Note that the Created date is always left alone but you can only get this by looking at the properties (or creating a view with it in it). This is fine except if you're relying on Version history for audit purposes (like SOX compliancy) then you're kinda screwed.

    Of course YMMV but I keep finding this on all our SharePoint instances. I did find on Google someone who was experiencing this as well but didn't get any answer. Let me know if you can reproduce this as I don't feel it's how versioning should work.

    Addendum: Okay, I'll concede (after a few comments from the community) that this is by "design" and not necessarily a bug. However this isn't the last of this as I don't believe in the "point of view" argument. Stay tuned tommorow for more.

  • Scott Hanselman is my hero

    Scott Hanselman is, hands down, simply my hero today. A couple of years ago he posted a pretty massive list of useful tools, utilities, and must have stuff a any self-respecting geek should have on his hard drive. Now he's updated the list and it's massive (and broken down into catagories to boot). I find that I use about 1/2 of the tools listed and now I'm off to investigate the other half. If there's one blog entry you need to bookmark, clip, or copy and paste into OneNote (if that's your thing) this is it. Check out his 2005 updated list here. Everyone else is.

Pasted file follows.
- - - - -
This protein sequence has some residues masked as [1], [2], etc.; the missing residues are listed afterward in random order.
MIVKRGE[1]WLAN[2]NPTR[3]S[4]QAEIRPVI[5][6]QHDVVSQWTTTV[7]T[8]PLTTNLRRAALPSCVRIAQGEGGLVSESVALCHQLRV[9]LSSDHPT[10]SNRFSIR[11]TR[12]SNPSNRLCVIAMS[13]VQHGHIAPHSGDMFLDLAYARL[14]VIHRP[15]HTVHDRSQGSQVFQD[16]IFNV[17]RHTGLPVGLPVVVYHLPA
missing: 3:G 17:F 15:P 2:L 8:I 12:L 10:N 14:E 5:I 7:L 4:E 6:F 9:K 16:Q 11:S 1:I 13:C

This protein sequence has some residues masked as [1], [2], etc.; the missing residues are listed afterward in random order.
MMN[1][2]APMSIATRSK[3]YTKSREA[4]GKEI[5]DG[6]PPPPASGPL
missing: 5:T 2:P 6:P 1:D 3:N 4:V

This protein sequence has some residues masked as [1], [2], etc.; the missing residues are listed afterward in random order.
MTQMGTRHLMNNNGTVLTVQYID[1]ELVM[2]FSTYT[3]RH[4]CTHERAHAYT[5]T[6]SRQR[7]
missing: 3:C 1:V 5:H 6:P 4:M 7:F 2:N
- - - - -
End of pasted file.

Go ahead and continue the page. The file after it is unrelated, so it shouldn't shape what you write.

Here's my personal top 10 from his list (plus some that are not there) that I faithfully use every day:

    • ReSharper - Basically live and die by this. I can do all the refactorings by hand, but it's just so sweet to rename a class and have 30 files update automatically.
    • WinMerge - Fantastic util and very handy for trying to diff SharePoint xml files between environments. Open source to boot.
    • NAnt - Build, build, build (and do a whole lot more)
    • TestDriven.Net - Test, test, test (and then refactor and test some more)
    • OneNote - I clip tons of stuff everyday. It's from my old days as a graphic artist where I would clip pictures and put them in what's called a "graveyard". OneNote lets me do this, search it, organize and much more. I also keep a OneNote section on blog ideas and whatnot. Very handy!
    • Notepad++ - Scott pushes Notepad2, but I prefer this Notepad replacement. YMMV.
    • Midnight Commander - Scott doesn't have this listed so call me a command line guy, but I prefer this util over Explorer anyday. Reminds me of the odl XTree tool (which I used all the time as well)
    • CopySourceAsHtml - Great for blog postings!
    • Reflector - I'm poking inside Microsofts assemblies everyday trying to see what makes things tick.